So, far however, relatively few studies of autism and other neurological conditions have focused on exposure to radioisotopes, such as strontium, radioiodine and radiocesium, which are byproducts of the atmospheric testing and the atomic age, including industrial accidents and routine nuclear energy operations. This can be considered a deficit in the existing literature given evidence that radiation exposure increase the frequency of DNA strand breaks in mitochondria and across the genome more generally in the form of “increased instability of repeat-DNA sequences” in descendants of affected individuals. (Dubrova, Plumb, Guiterrez, Bolton, and Jeffreys, 2000).
Although the relationship between autism and ionizing radiation has not been explored, studies have found other neurological developmental effects believed to be derived from Chernobyl fallout. One study concluded that that chronic low-dose exposure to radiation from Chernobyl caused increased rates of neural tube-defects and conjoined twins: (Wertelecki, 2010). A study of populations impacted by fallout in Sweden found more subtle neurological effects. Almond, Edlund and Palme found cognitive effects, particularly retardation among children exposed in utero at 8 to 25 weeks of gestation. The critical period for neuorogenesis rougly correspond to this time period.
Nowakowski and Hayes (2008) explore the myriad effects of radiation on early brain development (i.e., neurogenesis), which include double-strand breaks of DNA impacting cell proliferation and migration during critical periods of early brain development. They conclude that early fetal development is particularly susceptible to effects of relatively low levels of exposure to radioisotopes from nuclear accidents, among other sources of exposure. Research on autism suggests that important brain injuries are most likely to occur during early neurological development and infancy.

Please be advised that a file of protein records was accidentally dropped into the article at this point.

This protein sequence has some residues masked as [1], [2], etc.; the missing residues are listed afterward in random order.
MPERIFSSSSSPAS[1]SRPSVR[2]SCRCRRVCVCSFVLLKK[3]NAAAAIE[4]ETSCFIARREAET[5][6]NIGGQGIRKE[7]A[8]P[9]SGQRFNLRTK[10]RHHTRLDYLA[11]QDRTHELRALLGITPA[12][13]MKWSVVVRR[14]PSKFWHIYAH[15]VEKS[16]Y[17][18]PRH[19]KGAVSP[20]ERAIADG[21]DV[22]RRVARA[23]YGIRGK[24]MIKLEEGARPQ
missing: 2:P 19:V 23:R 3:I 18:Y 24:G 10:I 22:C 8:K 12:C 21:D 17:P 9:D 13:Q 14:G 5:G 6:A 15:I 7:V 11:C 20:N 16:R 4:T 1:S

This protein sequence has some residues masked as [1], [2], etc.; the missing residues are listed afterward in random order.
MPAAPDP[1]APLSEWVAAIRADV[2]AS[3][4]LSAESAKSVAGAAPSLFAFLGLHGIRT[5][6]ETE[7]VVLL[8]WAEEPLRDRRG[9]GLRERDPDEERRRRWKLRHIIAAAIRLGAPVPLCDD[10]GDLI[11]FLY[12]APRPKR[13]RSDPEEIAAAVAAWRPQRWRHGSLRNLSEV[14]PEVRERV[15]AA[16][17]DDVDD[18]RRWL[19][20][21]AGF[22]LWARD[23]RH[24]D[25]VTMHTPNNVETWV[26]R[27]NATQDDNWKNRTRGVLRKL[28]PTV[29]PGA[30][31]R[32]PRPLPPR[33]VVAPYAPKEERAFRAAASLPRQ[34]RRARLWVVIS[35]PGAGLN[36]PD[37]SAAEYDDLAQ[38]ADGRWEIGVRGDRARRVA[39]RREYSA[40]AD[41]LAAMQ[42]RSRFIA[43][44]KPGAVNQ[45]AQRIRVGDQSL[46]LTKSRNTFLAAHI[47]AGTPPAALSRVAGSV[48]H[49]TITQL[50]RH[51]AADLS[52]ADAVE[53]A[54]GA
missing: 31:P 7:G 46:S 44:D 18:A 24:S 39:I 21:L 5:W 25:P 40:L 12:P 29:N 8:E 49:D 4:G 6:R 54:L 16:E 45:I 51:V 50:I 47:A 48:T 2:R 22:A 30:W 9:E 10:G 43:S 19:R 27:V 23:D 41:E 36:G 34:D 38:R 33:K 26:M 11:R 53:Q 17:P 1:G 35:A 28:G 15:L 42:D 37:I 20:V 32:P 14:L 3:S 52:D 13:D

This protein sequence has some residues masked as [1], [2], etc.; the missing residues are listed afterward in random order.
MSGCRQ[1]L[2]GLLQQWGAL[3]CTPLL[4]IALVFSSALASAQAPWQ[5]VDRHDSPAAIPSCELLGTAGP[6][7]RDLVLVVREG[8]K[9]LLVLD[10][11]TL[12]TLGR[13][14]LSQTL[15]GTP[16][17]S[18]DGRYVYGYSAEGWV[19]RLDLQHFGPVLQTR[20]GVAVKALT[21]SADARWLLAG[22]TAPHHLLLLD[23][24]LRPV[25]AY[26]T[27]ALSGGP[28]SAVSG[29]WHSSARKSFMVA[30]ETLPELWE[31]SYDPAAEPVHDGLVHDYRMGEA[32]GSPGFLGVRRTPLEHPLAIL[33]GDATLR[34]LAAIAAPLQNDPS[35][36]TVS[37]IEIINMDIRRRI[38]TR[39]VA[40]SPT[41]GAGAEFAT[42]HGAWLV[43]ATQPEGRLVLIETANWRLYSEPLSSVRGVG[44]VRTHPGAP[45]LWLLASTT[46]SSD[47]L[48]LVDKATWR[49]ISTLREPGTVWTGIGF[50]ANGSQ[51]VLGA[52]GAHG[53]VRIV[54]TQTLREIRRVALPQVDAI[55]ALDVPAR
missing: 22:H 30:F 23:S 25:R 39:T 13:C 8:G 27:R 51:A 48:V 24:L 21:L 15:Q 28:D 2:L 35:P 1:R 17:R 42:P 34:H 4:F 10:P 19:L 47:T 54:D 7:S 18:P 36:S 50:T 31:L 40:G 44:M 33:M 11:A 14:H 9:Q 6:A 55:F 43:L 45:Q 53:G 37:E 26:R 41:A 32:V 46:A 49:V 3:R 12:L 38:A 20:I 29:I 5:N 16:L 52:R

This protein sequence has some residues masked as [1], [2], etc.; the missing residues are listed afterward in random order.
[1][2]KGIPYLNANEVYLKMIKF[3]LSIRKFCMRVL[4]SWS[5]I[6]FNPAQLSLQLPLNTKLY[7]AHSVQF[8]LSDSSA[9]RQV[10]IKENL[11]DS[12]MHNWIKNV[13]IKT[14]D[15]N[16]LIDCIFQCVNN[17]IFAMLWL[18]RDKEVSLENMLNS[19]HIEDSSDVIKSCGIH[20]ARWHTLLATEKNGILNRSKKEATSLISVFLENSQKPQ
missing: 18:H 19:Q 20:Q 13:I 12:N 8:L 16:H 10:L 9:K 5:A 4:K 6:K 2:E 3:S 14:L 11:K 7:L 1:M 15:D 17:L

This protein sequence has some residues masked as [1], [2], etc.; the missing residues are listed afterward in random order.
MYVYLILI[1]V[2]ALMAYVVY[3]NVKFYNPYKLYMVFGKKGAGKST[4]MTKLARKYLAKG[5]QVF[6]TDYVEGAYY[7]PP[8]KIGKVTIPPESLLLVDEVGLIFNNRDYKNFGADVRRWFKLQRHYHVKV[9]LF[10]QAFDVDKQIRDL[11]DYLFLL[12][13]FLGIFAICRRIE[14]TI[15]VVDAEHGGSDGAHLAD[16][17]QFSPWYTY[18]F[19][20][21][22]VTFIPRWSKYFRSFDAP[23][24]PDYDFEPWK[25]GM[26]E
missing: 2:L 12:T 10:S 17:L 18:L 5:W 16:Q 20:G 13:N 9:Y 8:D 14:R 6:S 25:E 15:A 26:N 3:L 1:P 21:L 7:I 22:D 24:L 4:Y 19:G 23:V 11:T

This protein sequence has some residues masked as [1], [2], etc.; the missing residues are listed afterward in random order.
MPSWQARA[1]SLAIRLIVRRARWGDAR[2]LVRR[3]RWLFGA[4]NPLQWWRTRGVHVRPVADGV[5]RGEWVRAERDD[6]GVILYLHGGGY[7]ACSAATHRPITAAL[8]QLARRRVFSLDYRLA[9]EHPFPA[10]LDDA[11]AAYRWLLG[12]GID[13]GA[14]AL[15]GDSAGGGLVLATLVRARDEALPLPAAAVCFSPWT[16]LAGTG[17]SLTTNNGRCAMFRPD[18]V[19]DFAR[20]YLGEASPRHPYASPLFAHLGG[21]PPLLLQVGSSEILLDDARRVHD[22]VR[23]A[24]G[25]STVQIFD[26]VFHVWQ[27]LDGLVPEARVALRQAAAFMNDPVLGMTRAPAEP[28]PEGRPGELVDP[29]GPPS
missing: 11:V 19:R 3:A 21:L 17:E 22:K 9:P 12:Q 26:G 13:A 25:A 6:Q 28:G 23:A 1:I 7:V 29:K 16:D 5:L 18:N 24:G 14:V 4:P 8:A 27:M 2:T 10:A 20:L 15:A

Nuclear fallout of radioisotopes enters the food and water cycles so there are multiple vectors for human exposure. Radioisotopes can be inhaled or ingested with water and food. Some radioisotopes, such as tritium, can penetrate the skin. The human body regards radioisotopes such as radiocesium and radioiodine as analogs of potassium and stable iodine so radioisotopes may be taken up on the blood stream. Some radioisotopes can penetrate the blood-brain barrier. Strontium and cesium can be absorbed into the brain’s calcium ion channels. For example, Xu-Friedman and Regehr (1999) fond that strontium impacts Purkinje cell synapses in mouse cerebellar slices. Strontium entered presynaptic terminals.